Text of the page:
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Cutting out sickle-cell disease and beta-thalassemia with CRISPR-Cas9


The US FDA has accepted Vertex and CRISPR Therapeutics’ BLA for exagamglogene autotemcel (exa-cel), a first-in-modality CRISPR-Cas9 therapy. This gene-editing regimen will be assessed for sickle-cell disease (SCD), with a priority review status, and for transfusion-dependent beta-thalassemia (TBT).


SCD and TBT are beta-hemoglobinopathies caused by mutations in the beta-subunit of hemoglobin, resulting in the production of abnormal hemoglobin with reduced oxygen-carrying function.


Exa-cel is an ex vivo autologous cell therapy where a patient’s own stem cells are edited to produce high levels of fetal hemoglobin (HbF). HbF occurs naturally during fetal development but is silenced after birth. HbF produced by reactivation of the corresponding genes by exa-cel can compensate for the defective adult hemoglobin occurring in SCD and TBT.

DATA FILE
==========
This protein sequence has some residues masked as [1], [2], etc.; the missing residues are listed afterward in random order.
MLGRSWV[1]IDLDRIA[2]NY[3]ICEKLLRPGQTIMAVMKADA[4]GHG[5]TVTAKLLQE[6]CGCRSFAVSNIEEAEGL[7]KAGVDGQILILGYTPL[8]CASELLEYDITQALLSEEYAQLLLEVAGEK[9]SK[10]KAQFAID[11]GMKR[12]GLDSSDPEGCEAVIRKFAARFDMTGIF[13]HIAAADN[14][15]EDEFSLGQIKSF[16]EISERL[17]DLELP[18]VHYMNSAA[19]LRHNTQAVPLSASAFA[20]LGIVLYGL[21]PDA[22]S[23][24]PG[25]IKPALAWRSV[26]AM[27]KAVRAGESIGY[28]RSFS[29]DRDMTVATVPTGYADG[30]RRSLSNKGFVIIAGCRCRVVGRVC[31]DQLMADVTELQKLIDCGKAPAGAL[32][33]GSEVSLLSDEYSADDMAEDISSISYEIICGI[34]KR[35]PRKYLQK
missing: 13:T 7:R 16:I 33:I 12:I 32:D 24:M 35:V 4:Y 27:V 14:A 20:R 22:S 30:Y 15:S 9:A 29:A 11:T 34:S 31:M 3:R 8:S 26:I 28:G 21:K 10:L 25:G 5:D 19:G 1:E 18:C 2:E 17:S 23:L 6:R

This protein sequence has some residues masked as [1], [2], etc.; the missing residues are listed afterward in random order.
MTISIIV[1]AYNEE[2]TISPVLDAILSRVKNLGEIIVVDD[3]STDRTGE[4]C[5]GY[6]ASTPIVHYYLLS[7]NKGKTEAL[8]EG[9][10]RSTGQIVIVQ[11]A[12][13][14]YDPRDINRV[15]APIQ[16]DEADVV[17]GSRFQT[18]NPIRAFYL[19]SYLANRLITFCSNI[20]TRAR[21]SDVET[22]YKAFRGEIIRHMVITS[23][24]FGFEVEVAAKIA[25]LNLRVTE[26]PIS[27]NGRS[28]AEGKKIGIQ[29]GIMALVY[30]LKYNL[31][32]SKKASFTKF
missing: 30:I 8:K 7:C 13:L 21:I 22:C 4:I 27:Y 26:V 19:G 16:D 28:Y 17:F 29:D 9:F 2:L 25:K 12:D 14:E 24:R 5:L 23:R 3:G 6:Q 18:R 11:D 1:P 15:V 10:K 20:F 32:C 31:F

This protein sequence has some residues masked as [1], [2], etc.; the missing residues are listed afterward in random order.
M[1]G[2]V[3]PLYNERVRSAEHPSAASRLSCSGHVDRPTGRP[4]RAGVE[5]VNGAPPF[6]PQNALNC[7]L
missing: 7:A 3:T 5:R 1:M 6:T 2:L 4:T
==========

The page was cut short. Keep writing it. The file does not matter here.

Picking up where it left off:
The BLA applications for exa-cel are backed by promising results from two pivotal trials. Of the 27 evaluable patients with TBT in the CLIMB-111 trial, 24 (88.9%) achieved the primary end point of transfusion independence for at least 12 consecutive months. Similarly, 16 (94.1%) of the 17 patients with SCD in the CLIMB-121 trial achieved the primary endpoint of freedom from vaso-occlusive crises for at least 12 consecutive months. The safety of exa-cel was consistent with the standard-of-care treatment for SCD.


With a regulatory decision date set for December 2023 and March 2024 for the SCD and TBT indications, respectively, if approved, exa-cel will be the first CRISPR-Cas9 regimen to become available, after a mere decade of the landmark 2012 publication on harnessing this gene-editing system.

Written by Zaraa Malvat

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